The planet, at first noticed only by astronomers who decide to hold off on announcing its disquieting presence off the cold shoulder of poor relegated Pluto, appears perfectly Earthlike, with one key difference: it's a pre-industrial unspoiled earth more akin to a fantasy realm than an actual planet. Tracts of warm, green, forested land surrounded by azure ocean beneath the most tender of climates. It is beautiful.

The delay over the announcement arises from an idea put forth by a handful of NASA scientists and thinkers. If this world is approaching so close to the earth, and in under five years, how feasible would it be to transport a few million humans across the tiny amount of space in order to colonize it? They estimate it would be quite possible, albeit a massive undertaking. And due to its size and slowing velocity, they also calculate it will fall into earth's orbit instead of plunging into the sun.

The catch? Only those who have proven to demonstrate true compassion and love toward their fellow humans—who have mostly refrained from the ugliness of racism or homophobia or any type of fundamentalist creed, religious or political, who are admittedly flawed yet possessed of an appreciation of the only two things that really matter: love and beauty—will be permitted to travel there.

So, the plans are drawn up and over the next handful of years, rumours of this thing are everywhere, at every water-cooler, regularly trending on Twitter, whispered along daylight highways, invading the world's fitful dreams, with many on either side of the divide skeptical of its reality. But as the new "star" appears undeniably brighter in our night skies, even showing ever-less faintly after sunrise and before sundown, the tension increases and more and more skirmishes break out upon the earth. Millions of lives are lost in instantly forgotten border wars, in conflicts over resources, over irrelevant differences, but the moment finally arrives and the hidden silos slide silently open and release their silver seeds filled with the t-shirt-sloganned, the pierced, the dreadlocked, the Doc Martened, the tie-dyed, the sexually liberated, the tattooed, the stoned, the tolerant, the disenfranchised, the gentle, the artists, the wounded healers. Not inheriting but departing the earth.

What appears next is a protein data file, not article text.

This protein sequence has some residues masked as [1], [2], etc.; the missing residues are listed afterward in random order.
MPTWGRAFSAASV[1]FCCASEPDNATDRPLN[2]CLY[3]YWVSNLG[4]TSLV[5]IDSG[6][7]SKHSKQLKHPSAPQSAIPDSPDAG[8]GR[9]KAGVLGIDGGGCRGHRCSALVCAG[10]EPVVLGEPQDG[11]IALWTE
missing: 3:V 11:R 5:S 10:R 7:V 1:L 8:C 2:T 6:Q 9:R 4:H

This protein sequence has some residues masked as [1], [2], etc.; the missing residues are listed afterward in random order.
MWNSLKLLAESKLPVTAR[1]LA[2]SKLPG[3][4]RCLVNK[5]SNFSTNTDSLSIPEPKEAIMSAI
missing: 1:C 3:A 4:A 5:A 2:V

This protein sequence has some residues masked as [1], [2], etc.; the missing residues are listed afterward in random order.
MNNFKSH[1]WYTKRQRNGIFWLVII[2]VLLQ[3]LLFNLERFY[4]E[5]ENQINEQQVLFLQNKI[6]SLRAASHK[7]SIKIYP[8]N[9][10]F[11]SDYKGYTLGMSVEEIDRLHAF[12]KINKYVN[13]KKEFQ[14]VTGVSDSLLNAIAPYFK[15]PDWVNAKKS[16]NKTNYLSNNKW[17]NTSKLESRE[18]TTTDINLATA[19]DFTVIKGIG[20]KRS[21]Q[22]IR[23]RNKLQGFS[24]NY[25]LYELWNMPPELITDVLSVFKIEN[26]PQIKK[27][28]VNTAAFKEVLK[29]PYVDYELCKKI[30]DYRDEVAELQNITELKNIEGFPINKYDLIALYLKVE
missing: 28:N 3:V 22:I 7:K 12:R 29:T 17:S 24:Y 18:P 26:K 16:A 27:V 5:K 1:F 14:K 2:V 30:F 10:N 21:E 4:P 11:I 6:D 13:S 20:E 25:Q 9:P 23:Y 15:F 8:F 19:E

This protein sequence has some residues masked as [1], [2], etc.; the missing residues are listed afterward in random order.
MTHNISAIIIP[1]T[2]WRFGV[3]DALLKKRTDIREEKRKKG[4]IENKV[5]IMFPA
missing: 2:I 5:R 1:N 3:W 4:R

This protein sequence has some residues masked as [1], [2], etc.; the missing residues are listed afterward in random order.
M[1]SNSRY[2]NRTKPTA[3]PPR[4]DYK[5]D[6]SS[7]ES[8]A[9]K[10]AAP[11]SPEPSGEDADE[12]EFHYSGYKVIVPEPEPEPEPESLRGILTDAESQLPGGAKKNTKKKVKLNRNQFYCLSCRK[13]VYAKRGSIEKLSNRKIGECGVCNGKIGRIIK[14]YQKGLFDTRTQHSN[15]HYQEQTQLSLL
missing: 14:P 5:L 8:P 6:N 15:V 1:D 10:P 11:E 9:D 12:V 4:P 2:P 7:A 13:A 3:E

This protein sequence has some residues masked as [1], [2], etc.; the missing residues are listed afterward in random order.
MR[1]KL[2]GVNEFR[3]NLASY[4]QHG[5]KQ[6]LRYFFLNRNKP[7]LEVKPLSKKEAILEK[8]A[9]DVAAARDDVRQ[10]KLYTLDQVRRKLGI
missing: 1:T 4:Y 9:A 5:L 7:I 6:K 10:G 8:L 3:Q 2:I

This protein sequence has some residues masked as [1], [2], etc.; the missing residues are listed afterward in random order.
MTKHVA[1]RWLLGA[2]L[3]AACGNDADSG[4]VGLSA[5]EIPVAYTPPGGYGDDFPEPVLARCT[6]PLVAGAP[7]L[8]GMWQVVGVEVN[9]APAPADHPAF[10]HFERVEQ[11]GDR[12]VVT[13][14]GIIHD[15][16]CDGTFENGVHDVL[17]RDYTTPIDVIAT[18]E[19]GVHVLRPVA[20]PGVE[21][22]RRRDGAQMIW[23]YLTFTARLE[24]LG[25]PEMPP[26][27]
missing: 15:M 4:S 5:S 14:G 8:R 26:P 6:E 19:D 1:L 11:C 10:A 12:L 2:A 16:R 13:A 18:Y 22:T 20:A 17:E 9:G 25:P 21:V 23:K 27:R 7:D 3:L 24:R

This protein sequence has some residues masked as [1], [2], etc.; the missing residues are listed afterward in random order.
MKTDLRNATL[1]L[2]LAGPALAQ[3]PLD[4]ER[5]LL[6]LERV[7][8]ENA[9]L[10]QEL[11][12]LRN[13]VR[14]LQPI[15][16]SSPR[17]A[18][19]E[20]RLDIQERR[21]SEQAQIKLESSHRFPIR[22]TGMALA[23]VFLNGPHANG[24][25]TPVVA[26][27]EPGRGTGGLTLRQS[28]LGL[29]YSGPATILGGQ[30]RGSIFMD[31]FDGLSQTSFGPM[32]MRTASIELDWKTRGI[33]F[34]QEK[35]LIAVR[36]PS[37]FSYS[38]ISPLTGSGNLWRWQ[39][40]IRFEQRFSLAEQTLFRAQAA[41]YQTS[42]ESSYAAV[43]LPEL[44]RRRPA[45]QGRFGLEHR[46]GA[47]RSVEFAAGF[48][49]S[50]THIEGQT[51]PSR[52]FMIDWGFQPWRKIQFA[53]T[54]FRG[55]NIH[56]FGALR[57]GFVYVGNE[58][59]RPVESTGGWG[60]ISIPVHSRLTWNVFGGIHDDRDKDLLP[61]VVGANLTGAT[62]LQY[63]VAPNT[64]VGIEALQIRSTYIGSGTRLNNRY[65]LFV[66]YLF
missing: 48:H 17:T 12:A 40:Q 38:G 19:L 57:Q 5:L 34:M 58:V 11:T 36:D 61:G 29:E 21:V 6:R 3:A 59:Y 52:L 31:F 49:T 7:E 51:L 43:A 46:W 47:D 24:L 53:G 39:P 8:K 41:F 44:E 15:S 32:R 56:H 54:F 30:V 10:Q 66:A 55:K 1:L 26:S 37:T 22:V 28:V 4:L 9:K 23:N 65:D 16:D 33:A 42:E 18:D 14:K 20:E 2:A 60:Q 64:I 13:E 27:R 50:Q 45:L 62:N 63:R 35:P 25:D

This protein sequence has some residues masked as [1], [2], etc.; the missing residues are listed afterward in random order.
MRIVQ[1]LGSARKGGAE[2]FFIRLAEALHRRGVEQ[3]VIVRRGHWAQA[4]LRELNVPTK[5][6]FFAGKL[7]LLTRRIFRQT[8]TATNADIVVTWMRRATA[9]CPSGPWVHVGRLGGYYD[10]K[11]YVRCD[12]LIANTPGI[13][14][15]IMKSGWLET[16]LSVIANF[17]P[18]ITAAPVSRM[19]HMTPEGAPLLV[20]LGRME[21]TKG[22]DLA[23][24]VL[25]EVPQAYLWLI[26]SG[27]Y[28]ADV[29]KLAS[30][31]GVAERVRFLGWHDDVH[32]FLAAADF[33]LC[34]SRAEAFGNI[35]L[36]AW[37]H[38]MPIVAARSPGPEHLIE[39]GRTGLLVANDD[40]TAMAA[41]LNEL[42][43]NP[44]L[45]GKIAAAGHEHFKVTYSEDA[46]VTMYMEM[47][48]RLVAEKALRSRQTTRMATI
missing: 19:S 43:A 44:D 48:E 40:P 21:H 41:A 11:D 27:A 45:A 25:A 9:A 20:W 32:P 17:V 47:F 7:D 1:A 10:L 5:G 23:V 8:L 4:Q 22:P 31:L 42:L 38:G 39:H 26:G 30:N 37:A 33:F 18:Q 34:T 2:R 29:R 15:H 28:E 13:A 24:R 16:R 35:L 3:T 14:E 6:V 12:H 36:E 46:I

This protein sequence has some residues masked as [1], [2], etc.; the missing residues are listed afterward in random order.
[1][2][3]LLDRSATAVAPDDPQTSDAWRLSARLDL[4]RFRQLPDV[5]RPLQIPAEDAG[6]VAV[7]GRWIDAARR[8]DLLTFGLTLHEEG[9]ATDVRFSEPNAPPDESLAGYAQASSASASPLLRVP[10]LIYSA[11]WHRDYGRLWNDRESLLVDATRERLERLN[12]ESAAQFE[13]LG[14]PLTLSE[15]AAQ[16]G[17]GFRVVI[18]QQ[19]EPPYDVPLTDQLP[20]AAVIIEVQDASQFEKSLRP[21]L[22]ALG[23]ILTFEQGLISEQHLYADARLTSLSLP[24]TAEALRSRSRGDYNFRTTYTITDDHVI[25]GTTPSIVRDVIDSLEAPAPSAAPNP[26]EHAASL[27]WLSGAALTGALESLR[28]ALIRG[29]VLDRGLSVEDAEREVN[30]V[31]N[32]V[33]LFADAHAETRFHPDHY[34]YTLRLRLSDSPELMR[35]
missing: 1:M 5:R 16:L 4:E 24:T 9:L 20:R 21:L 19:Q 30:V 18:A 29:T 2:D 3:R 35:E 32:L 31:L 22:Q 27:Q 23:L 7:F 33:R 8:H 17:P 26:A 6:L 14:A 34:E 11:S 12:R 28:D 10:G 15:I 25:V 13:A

As their planet descends into a maelstrom of rage and horror, both mirrored and fuelled by the earthquakes and tsunamis and raging conflagrations of a world at last tipped beyond the balance of stability, these new migrant-colonists look back one last time, flinching at the dying screams of the cruel, the selfish, the tyrannical, the faux-populists, the prejudiced, the hate-filled, the control freaks, the authoritarians, the zealots, the abusers, the book-burners, the bullies, those who think it perfectly fine to shoot a wolf from a helicopter, those who would deny equal access to health care to their fellow humans, those who would prevent consenting adults from loving each other, those who wish for an absent daddy to come save them, those who believe winning is more important than the joy of playing, those who add and have added nothing to the world… before turning their gaze toward the heavens, toward their new home looming ahead, a new hopeful world the secret planners had already secretly named… this world and this exodus both, named Enrapture.

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also writes for Indies Unlimited and BlergPop. Be sure to check out his work there if you like what you read here.